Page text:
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a province in western Iran; also the name of its principal city and capital.
Kermanshah Province, situated in western Iran, spreads over an area of 25,000 km² (9,560 square miles, roughly the size of Vermont), or 1.5 percent of the total area of the country.This Article Has Images/Tables.
The town and province of Kermanshah are located on the strategic travel route, later known as the “Khorasan Highway,” linking Mesopotamia to the Iranian plateau. This route was militarily and commercially important even in antiquity.
Surviving the obscure period of the Middle Ages, the Jews of Kermanshah were not affected by the forced conversions under the Safavids.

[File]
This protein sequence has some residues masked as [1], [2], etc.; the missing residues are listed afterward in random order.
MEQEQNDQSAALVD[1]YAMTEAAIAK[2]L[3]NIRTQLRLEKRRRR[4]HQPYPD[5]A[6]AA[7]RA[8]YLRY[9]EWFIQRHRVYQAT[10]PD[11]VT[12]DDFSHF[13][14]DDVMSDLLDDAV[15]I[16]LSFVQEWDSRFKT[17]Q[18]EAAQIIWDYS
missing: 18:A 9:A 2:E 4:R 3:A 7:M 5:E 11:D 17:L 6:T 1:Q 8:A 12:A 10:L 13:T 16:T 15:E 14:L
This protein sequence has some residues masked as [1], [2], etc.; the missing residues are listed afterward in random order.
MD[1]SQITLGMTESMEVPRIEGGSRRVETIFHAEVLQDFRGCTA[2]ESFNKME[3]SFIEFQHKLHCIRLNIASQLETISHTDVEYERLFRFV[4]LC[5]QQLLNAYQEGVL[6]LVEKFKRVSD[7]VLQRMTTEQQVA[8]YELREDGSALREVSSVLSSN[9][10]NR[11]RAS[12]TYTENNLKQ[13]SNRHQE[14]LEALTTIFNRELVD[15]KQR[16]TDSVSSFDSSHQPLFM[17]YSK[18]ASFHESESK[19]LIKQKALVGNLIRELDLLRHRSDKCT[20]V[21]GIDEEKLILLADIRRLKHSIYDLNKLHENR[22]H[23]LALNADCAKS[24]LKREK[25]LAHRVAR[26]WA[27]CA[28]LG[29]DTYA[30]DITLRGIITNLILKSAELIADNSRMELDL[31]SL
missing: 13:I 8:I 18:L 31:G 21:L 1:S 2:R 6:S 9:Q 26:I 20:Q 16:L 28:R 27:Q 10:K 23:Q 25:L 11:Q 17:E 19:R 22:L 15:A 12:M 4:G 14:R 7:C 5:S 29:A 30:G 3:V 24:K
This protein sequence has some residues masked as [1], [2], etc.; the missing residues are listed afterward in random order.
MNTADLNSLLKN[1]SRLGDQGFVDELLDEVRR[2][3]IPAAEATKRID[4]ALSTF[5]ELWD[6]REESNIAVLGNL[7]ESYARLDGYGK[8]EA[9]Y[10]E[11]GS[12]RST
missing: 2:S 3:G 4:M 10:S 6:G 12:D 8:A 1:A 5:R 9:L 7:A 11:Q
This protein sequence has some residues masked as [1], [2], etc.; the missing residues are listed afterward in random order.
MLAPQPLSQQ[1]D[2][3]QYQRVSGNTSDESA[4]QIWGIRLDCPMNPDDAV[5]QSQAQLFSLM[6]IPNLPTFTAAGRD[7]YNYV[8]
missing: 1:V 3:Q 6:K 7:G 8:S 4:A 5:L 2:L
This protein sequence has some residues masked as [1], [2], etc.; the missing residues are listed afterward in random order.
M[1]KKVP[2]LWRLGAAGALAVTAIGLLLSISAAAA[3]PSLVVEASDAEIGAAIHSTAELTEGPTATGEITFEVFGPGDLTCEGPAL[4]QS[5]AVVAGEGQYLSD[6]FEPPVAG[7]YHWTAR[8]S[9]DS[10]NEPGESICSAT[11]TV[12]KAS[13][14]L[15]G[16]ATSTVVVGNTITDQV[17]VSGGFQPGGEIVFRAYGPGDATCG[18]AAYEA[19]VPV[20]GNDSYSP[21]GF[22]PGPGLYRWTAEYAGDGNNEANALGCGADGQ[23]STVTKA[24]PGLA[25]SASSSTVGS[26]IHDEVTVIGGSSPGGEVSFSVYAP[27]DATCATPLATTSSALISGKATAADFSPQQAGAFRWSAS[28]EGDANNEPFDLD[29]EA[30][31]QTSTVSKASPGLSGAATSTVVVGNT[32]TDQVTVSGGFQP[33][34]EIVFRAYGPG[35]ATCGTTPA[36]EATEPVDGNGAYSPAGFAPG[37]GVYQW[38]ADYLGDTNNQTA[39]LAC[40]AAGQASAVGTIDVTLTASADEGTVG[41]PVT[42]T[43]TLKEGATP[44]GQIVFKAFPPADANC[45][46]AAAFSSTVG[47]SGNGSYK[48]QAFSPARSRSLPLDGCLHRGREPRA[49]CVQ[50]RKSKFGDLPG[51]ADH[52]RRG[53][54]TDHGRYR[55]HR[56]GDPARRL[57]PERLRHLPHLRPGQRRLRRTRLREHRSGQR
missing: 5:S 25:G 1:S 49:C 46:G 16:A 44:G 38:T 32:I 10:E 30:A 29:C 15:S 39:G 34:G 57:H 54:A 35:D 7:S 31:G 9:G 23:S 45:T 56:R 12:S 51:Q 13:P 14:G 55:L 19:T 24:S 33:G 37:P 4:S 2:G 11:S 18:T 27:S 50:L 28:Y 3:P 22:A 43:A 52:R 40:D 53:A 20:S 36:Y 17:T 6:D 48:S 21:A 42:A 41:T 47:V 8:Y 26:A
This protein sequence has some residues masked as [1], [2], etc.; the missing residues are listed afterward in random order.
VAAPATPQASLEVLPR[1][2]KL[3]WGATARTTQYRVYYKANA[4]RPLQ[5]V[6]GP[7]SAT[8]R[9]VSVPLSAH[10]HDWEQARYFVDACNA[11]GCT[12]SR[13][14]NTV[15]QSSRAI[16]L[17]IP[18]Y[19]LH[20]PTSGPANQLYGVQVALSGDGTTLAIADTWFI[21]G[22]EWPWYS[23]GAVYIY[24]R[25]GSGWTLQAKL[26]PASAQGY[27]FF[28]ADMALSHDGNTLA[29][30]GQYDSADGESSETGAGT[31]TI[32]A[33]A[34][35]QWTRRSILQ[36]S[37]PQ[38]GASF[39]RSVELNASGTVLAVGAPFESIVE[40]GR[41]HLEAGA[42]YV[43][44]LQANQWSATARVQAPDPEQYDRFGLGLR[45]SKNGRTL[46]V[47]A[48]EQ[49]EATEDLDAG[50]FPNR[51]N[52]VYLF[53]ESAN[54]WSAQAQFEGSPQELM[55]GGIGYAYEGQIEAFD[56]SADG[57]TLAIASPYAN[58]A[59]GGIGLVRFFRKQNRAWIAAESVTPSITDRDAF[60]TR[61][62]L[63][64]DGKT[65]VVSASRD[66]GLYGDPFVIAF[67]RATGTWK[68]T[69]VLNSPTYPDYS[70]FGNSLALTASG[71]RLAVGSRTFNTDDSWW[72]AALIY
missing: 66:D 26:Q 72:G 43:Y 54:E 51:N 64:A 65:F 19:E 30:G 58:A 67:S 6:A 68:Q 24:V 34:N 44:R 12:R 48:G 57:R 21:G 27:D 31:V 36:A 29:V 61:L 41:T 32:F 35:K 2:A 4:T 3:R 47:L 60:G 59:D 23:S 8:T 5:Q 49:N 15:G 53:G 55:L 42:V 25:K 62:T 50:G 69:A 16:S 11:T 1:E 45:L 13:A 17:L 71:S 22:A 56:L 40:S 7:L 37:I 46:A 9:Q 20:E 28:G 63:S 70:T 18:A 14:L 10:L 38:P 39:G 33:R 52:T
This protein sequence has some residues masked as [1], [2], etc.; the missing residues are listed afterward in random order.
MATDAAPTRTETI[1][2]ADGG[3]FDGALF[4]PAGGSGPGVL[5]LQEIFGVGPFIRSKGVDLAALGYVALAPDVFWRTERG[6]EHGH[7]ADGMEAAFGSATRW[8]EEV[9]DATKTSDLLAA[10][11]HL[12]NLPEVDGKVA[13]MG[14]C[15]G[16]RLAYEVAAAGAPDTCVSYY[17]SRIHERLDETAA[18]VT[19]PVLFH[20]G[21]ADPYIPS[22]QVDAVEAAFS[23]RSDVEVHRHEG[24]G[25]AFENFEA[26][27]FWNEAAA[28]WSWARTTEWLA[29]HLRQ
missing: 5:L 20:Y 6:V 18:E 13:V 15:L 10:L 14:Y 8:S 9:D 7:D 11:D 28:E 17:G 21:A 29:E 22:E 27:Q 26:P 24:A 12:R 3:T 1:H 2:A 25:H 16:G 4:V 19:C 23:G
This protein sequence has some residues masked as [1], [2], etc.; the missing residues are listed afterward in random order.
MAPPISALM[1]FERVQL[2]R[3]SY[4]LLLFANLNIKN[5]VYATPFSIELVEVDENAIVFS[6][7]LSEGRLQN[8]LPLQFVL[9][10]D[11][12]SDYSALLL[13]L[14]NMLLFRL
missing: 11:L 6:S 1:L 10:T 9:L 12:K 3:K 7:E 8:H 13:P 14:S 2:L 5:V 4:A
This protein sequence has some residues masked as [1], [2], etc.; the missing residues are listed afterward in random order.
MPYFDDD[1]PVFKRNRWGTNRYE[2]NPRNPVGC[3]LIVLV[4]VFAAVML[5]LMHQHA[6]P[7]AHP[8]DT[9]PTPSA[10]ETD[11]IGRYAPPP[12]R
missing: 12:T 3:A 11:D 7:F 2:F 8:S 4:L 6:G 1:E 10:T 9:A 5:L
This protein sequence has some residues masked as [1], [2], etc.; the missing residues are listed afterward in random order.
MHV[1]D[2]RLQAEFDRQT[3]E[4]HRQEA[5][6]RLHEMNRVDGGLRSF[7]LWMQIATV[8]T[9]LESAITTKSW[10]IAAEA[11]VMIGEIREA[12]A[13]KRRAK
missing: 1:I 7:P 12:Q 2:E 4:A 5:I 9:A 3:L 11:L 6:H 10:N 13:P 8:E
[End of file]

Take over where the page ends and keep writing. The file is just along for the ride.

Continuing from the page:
Erik S. Ohlander
term for the tattered cloak, robe, or overshirt traditionally worn by the Sufis as a symbol of wayfaring on the mystical path.
(Kešš, Kašš), an important ancient and medieval city, located in the upper Kaškā-daryā valley, now Shahrisabz, Uzbekistan.
J. T. P. de Bruijn
(also vocalized Kasāʾi), 10th-century Persian poet.
Osman G. Özgüdenli
Ḥosayn, Ottoman poet and writer born in Budapest at an unknown date. His divān is the only source of information about his life.
ELTON L. DANIEL
an important early Arabic historical text by Ebn Aʿṯam Kufi (d. 314/926?), which was translated, at least in part, into Persian towards the end of the 6th/12th century.
a Twelver Shiʿite polemical work in Persian produced in Ray in the third quarter of the twelfth century by Qazvini Rāzi.